With 64bits OpenSmalltalk VM which provides 61 bits signed SmallInteger, we now have to take care to not exceed the float precision. We had to rewrite the naive primitives and forbid an inexact conversion int64 double like what is done at image side for LargeInteger. A naive and simpler version of isAnExactFloat check has first been programmed, to eventually make the primitive fail: we just shift right by Float precision and check case of excessive high bits, rather than check the bit span highBit - lowBit + 1. False negative do not matter, they can be handled at image side where it is simpler to write more elaborated code. But those precautions were forgotten in the JIT, that's Issue 417.

In fact, all this started after observing that Smalltalk/X had the very same problem: the primitives were doing naive inexact conversions like in 64bits Visualworks instead of failing. But in Smalltalk/X, these are not really primitives, but rather inlined C-code that gets compiled dynamically and can be changed easily (see for example I thus started to think how I would resolve it in standard C so as to preserve speed. This had to be simple enough to be a viable evening hack (a few lines without too many compiler specific builtins).

So let's backtrack: when we convert 16r100000000000001 it might be converted upper or lower, and will loose last 4 bits (in OpenSmalltalk that's at most SmallInteger maxVal highBit - Float precision = 8). This specific integer loose only last bit and is transformed to 16r100000000000000.0 but is such tiny inexactness really going to be a problem if we compare to say -1000.0, 2.5, 1.0e100 or Float infinity? No, of course, the last few rounded bits won't change the comparison result... Unless the Float operand is sufficiently near the SmallInteger. How near?

Let's inquire this. In Squeak with simpler notations:
  • a is the SmallInteger
  • f is the Float whose exact value is b (either an Integer or a Fraction).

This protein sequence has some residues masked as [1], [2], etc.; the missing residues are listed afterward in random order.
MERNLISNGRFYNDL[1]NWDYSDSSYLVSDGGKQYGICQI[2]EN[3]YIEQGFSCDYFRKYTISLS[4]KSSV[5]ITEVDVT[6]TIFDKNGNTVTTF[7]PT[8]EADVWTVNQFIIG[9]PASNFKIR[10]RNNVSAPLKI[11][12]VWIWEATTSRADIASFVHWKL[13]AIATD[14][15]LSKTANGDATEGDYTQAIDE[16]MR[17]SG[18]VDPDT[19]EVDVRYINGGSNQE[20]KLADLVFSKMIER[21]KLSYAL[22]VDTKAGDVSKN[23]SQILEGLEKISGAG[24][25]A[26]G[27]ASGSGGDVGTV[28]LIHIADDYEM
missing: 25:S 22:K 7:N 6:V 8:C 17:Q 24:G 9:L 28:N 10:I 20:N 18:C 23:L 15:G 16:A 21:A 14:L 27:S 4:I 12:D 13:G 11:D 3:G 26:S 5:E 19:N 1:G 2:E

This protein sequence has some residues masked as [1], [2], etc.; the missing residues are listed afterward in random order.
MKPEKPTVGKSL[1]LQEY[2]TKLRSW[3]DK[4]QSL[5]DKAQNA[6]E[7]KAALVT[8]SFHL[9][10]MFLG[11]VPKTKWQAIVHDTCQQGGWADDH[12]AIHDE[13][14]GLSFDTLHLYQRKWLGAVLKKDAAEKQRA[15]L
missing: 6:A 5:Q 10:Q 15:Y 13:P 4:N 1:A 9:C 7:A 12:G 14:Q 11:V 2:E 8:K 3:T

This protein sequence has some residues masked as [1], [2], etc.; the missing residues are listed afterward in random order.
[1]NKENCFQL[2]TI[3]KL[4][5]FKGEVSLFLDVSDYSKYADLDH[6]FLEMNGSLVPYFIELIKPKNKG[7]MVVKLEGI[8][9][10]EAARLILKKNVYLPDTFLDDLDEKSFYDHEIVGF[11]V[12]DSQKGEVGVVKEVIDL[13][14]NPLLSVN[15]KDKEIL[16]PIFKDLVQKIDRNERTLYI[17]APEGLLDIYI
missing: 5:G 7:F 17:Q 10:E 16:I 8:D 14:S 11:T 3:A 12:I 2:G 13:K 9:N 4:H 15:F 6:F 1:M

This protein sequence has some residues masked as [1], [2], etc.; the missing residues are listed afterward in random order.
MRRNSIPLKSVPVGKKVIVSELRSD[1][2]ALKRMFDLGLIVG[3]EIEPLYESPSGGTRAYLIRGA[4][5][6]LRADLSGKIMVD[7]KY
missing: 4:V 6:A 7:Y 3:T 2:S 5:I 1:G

f asTrueFraction = b.
    b asFloat = f.
    b asFloat = b.

Above propositions are obvious, since in Smalltalk:

    aFloat isAnExactFloat.

This was not true of those C using x87 extended 80bits extended precision float registers, but it is in C99 with appropriate flags, and easy when using SSE2 64bits registers.

And since they share same value:

    aFloat asTrueFraction isAnExactFloat.

More interestingly, the conversion asFloat has this property of monotonicity by virtue of IEEE754 standard (because we round the exact to nearest inexact value):
    a < b ==> (a asFloat <= b asFloat).

Even if different, a and b might be converted to same floating point value, the order can be blurred, but it can never be reversed! We can deduce from this property that:

    a asFloat < b asFloat ==> (a < b).


    a asFloat > b asFloat ==> (a > b).

The only case when we are in doubt is:

   a asFloat = b asFloat.

From which one cannot deduce anything about ordering of a and b...

We got the bases of a new algorithm: naively convert the SmallInteger a asFloat, then compare to the Float f value: if both float values are equal, there is an ambiguity to be resolved, else we perform comparison in floating point and we're done, even if conversion asFloat were inexact, we know that it was innocuous (unordered case of f = Float nan, as well as case of f = Float infinity included).

If there is ambiguity, we have to fallback to asTrueFraction conversion... But we have additional properties: